What we need are leaders who can cut through the procurement BS that is designed to keep us focussed on small-potato shit. Which means someone who can get the vastness of the bureaucracy known as the public service humming in service to the people. Someone who can focus the "national security organs" long enough from collecting "tolls" or selling charcoal to ensure the safety of every Kenyan as he or she goes about their business. Someone who isn't afraid to tell his or her friends to get stuffed whenever the quo is demanded for the quid given. If you are looking for friends after being seated in that high chair, you're an idiot. We don't need idiots.

That's the long and short of it: if you have a savior complex, please, leave us be. If you are an idiot, please stay at home; your thinking privileges are suspended till Wednesday, 9th August, 2017.

Sooner or later, they will come for us

Upon receipt of the designated analyst’s certificates and the samples analysed in accordance with the foregoing subsections the authorized officers shall, where the drug is found to be a narcotic drug or psychotropic substance within the meaning of this Act, arrange with a magistrate for the immediate destruction by such means as shall be deemed to be appropriate of the whole amount seized (less the sample or samples taken as evidence at any subsequent trial or any contemplated trial particularly where the accused person’s identity is not yet known or the accused person is outside the jurisdiction of Kenya at the time of taking such samples).—section 74A(3), Narcotic Drugs and Psychotropic Substances (Control) Act, 1994
Where a person is convicted of an offence under this Act and any narcotic drug or psychotropic substance, motor vehicle, aircraft, ship, carriage or other conveyance or any other article or thing, liable to forfeiture to the Government under this Act in respect of that offence has been seized under this Act, the court convicting him may, in addition to any other penalty imposed on him, order that the narcotic drug, psychotropic substance, motor vehicle, aircraft, ship, carriage or other conveyance or other article or thing be condemned and forfeited to the Government.—section 78, Narcotic Drugs and Psychotropic Substances (Control) Act, 1994
The above are two provisions of the Narcotic Drugs and Psychotropic Substances (Control) Act, 1994, dealing with the disposal of drugs that have been seized by the Government and the vehicles in which the drugs were found. In 2014 and 2015, the Government destroyed ships in which drugs had been seized. According to the Daily Nation of the 29th August 2014,  
The MV Al Noor was destroyed 33km from the Mombasa Port and sunk to a depth of 329 metres with 370.8kg of heroin. The initial cargo was 373.8kg, but three kilos were taken to the government chemist for further analysis.
Also, according to the Daily Nation of the 15th August, 2015,
[The] Kenya Defence Forces have blown up a yacht that was found trying to sneak in 7.6 kilogrammes of heroin worth Sh22 million off the Kenyan coast.
In the first case, the destruction of the MV Al Noor, "President Uhuru Kenyatta supervised the blowing up of [a] ship" while in the second case, "[the] Interior Cabinet Secretary Joseph Nkaissery, Chief of Defence Forces General Samson Mwathethe, Inspector-General of Police Joseph Boinnet and Kenya Navy Commander Major-General Levi Mghalu witnessed the destruction." In both cases, the prosecution of the suspected drugs traffickers was yet to me completed.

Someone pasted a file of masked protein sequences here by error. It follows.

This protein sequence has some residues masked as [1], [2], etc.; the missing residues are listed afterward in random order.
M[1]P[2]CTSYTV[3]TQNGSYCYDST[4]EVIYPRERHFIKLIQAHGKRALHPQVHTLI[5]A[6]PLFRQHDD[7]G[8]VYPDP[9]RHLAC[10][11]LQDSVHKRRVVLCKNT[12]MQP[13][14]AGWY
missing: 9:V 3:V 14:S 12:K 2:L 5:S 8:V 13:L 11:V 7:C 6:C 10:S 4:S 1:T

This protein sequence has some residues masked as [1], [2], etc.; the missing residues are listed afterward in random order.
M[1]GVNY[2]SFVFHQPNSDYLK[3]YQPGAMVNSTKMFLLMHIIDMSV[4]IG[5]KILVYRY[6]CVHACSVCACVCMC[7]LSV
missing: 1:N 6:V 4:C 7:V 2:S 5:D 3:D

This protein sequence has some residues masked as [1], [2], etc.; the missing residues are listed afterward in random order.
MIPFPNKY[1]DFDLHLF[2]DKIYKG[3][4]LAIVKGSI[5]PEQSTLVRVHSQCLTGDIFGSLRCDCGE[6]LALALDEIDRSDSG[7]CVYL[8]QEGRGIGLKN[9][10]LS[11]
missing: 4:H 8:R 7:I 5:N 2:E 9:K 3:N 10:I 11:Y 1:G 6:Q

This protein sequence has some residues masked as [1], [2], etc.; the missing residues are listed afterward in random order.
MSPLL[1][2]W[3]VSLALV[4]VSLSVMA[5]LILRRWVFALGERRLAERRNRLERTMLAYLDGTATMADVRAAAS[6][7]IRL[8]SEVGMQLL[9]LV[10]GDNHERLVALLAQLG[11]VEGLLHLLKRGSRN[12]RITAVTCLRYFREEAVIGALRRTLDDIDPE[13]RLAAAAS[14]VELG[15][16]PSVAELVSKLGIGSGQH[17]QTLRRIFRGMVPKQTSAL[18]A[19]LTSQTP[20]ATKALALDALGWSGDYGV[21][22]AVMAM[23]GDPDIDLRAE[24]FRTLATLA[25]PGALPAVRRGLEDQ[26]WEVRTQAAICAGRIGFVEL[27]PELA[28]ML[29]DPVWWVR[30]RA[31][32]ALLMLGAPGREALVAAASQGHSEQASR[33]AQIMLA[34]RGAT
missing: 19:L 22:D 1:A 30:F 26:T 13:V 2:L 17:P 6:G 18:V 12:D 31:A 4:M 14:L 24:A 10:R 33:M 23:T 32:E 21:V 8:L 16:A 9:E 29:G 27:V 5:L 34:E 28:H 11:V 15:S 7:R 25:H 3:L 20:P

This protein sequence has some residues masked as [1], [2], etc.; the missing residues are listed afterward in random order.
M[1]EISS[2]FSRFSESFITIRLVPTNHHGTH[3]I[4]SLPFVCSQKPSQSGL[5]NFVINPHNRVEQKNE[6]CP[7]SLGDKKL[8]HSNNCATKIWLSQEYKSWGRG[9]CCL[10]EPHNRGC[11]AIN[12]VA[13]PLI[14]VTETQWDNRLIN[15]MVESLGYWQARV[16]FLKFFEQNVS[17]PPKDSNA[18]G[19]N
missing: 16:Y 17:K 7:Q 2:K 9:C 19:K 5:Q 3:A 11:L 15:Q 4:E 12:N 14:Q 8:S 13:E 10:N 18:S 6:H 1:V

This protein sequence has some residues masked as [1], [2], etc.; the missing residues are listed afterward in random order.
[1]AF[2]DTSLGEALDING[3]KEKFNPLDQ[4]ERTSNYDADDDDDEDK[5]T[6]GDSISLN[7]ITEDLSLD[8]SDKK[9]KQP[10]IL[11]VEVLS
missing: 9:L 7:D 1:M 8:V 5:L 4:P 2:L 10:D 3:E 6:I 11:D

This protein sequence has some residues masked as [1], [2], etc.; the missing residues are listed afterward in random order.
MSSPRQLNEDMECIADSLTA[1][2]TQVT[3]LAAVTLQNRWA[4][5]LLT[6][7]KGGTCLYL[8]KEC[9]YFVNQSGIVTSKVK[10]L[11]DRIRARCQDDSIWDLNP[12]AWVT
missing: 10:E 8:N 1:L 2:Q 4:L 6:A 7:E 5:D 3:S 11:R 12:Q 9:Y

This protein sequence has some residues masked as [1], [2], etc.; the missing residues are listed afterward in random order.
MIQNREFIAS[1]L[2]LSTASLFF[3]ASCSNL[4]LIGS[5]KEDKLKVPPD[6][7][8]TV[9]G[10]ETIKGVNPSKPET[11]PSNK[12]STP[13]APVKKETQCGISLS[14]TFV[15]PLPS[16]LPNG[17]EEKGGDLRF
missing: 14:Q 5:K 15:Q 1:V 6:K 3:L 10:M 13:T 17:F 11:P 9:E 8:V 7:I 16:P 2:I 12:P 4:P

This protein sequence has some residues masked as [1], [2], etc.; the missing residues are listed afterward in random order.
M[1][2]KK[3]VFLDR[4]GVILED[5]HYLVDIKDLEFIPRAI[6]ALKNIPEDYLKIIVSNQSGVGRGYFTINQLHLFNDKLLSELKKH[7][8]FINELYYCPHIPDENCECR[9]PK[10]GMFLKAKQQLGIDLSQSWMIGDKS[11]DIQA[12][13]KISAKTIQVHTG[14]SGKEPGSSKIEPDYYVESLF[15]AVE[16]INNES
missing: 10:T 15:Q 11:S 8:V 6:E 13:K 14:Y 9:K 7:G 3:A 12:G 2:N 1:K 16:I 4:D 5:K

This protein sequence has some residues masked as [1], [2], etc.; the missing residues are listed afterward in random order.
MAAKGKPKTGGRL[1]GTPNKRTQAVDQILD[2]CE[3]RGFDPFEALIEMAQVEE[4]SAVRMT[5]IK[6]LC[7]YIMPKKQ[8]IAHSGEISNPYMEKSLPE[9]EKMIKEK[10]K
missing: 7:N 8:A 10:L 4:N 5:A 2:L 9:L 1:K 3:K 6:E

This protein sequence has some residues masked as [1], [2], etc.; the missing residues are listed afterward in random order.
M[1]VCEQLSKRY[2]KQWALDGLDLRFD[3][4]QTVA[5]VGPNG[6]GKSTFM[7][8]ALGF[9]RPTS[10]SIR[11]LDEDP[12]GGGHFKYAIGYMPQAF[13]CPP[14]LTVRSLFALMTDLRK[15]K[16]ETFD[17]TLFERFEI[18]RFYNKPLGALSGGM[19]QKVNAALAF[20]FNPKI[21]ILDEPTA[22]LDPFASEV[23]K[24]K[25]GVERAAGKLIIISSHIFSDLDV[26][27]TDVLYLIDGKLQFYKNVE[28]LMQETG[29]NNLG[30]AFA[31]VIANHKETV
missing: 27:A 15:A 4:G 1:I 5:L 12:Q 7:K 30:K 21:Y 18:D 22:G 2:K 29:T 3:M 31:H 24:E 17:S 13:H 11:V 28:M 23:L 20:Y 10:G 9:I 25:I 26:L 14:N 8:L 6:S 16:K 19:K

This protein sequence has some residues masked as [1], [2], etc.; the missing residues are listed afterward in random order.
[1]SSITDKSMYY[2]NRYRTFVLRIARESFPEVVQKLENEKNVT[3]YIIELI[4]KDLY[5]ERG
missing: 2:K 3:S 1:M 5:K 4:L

Few of us have any sympathy with those who seek to profit from the utter ruin and destruction caused by narcotics, including the traffickers and distributors of narcotics. If we had the choice, we would blow up their ships with the traffickers on board. We recoil in horror at the images of the shattered souls of drugs users that we occasionally get to see on TV or on the streets, pathetic in their brokenness, devoid of the spark that even dreary lives cannot snuff out unless all hope is gone. We hate drugs. We hate drugs traffickers. Because of our hatred of both, we are willing to turn a blind eye when the law is bent "slightly" in the Government's campaign against drugs traffickers.

What began as an extreme solution to an extreme problem (the destruction of private property, i.e. the blowing up of ships) is now morphing into a campaign of the violation of the rights and fundamental freedoms of Kenyan citizens as demonstrated by the rendition of the Akasha brothers to the United States by agents of the US Drug Enforcement Administration. According to the Business Daily, the brothers, suspected of being drugs traffickers, had been "fighting their extradition to the USA for years".

Few doubt that the brothers were the innocents that their lawyer and mother tried to portray them as; they were, after all, the sons of the murdered drugs trafficking maestro, Ibrahim Akasha, and had been his loyal assistants in the trade. Regardless of what our certainties are about their guilt or innocence, the Government of Kenya had not secured any convictions against the brothers and was yet to persuade a magistrate to authorise their extradition to the USA. Thus, the admission by the Inspector-General of Police that it was the National Police Service that arrested the brothers and, by implication, it is the National Police Service that handed the brothers over to US authorities for extradition outside Kenya.

The most succinct definition of the "rule of law" is the restriction of the arbitrary exercise of power by subordinating it to well-defined and established laws. The destruction of the drugs-trafficking ships before their owners were convicted of drugs trafficking was an arbitrary exercise of power. The extradition of the Akasha brothers was an arbitrary exercise of power. That this power was exercised against execrable human beings is neither here nor there: it violated the national values and principles of governance enshrined in article 10 and violated the rights and fundamental freedoms of the suspects.

Almost always the Government runs out of bad people to target as enemies of the people and starts to focus its attention on the innocent. For now, our interests and those of the Government are aligned in the campaign against drugs, drugs trafficking and drugs use. At some point, our interests will diverge and we will become the targets of the Government, whether we are innocent or not.